Your center of gravity in Crow Pose, or where most of your weight should be centered, is directly above your hands – the supports of the pose. That means to make this pose as stable as it can be, the weight in front of your hands should be equal to the weight behind your hands. This is how we build buildings, bridges, and even cars, and there’s a reason for that: it’s safer and more stable. Don’t go! This isn’t going to be a deep dive into physics, I promise! This information is to help you find stability in challenging poses, and I promise it’ll be easy to understand. Let’s continue… In the human body, for most people, the center of mass in your body is around your hips. For everyone, when we do Crow Pose (and even Crane Pose – yes, I’ll get to that soon) your hips are behind your hands, which is where your pose is supported. So what do we do? By turning your gaze forward, and extending your head further in front of your hands, you actually move your center of gravity forward over your hands. There are a couple more things you can do to help and I promised I wouldn’t get into a big physics lesson here (if you’ve taken my class you’ve probably already gotten that lesson 😉), so here are my pointers:
Besides fear, this is the biggest barrier to achieving crow pose that I see. There’s a lot of work that could be said and done when it comes to the things we say to ourselves, but that’s for another time. To demystify this, your arms are in a static hold. Both your biceps and your triceps are equally engaged to prevent your arms from collapsing. If your arms were straight your arm muscles would have to put in very little effort to support your weight. Your core, on the other hand, is trying to pull all that weight (see above) in as close as it can to your supports (your hands). The more your core is engaged the less the weight will be shifting forward and backward, the straighter your arms could be, the lighter the pose will feel, and the less effort your arms will need to work to support the pose. But yes, your core is working very very hard.
There are a few ways to prop Crow Pose to make it more achievable. I’ve seen (and even taught) a few other ways to prop your crow pose that are not listed here. Some of them, most people don’t have the equipment for, and others of them I’ve seen injure people. The two below I find to be the most accessible for most people.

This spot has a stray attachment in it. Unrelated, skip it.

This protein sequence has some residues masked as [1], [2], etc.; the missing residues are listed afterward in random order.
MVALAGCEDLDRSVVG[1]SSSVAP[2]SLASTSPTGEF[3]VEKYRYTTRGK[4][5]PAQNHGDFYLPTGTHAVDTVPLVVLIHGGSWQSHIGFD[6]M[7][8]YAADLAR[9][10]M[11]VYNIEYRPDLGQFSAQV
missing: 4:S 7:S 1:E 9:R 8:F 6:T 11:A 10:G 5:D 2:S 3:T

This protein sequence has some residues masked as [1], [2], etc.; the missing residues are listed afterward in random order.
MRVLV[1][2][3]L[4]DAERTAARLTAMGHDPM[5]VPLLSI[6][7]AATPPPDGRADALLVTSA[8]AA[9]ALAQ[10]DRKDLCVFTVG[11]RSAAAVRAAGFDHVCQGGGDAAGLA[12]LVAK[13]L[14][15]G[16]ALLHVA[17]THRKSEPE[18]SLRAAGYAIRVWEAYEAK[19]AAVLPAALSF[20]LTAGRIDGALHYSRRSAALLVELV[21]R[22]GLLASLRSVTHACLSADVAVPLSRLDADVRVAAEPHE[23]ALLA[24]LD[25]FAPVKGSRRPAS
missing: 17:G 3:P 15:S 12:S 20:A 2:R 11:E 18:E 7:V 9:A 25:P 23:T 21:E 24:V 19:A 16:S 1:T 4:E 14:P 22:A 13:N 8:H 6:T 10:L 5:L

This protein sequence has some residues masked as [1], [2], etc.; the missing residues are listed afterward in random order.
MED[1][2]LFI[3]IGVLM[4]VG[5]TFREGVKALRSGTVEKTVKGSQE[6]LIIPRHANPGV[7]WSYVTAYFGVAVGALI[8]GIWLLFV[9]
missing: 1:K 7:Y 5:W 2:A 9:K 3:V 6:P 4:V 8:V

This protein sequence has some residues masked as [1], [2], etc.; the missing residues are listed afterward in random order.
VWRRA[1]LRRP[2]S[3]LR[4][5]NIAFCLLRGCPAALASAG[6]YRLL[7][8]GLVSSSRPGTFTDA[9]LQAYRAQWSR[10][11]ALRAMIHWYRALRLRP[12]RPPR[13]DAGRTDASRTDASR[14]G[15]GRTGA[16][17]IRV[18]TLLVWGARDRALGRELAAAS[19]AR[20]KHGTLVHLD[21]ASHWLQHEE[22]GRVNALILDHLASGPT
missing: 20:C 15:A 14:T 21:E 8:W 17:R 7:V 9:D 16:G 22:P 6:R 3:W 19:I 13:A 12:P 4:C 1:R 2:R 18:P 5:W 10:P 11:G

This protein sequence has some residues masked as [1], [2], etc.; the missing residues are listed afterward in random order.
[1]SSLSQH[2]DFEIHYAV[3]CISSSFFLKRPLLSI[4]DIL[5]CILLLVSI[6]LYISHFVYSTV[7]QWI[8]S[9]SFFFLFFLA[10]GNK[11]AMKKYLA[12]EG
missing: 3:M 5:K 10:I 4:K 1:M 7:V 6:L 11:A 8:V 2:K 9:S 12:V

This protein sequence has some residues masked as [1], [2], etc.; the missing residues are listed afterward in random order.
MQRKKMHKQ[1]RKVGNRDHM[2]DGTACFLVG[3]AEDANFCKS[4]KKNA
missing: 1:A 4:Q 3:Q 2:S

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Grab all of the pillows, cushions, and bolsters around your house and create a “crash pad.” I’ve spent a great deal of time talking about overcoming fear to become successful at this pose. Creating a safety net, or a soft place to land on in the event of falling can help lessen that fear.
Place a few blocks (or books) underneath the feet to get them closer to being “lifted.” This is more of a psychological trick. You still have to put in the same amount of effort, but you don’t have to use your hamstrings as much. For some people, this propping helps them feel like they’re closer to the pose. It can create a feeling of being lifted and confidence.
I’m not the type of teacher to make a big deal about the Sanskrit names, or the English names for that matter. If you’ve taken a class with me you know I like to sprinkle a little Sanskrit here and there. There are a few names I LOVE to say, and there are some that I’ll break down into their parts and explain. Crow Pose is one of those Sanskrit names that some people will get all into a tizzy over. So here’s the breakdown:
Crow Pose – Kakasana
Technically the elbows have a bend in them.
Crane Pose – Bakasana
Technically the arms are fully straightened.
Honestly, in real life, most students and yoga teachers will refer to either pose as “Crow Pose” or “Bakasana.” If you have deep feelings about either name in English or in Sanskrit, then go with what resonates with you. Yes, you may run into that odd teacher or student that will want to tell you the difference, but in the end, it’s about practicing the pose and not about the name.
If you haven’t watched it already, go over to YouTube to watch the video on crow pose, and subscribe to my channel while you’re there. And below is where you can sign up for my newsletter. Crow Pose (and arm balances) don’t need to be elusive. With the proper technique, most people can achieve an arm balance. I’ve seen 70-year-old women (beginner yogis) learn how to do, and successfully achieve, Crow Pose, so I know you can do it too! It does take practice, overcoming your fears, and getting rid of self-created limitations. Through yoga, you can achieve this by practicing presence and mindful breathing.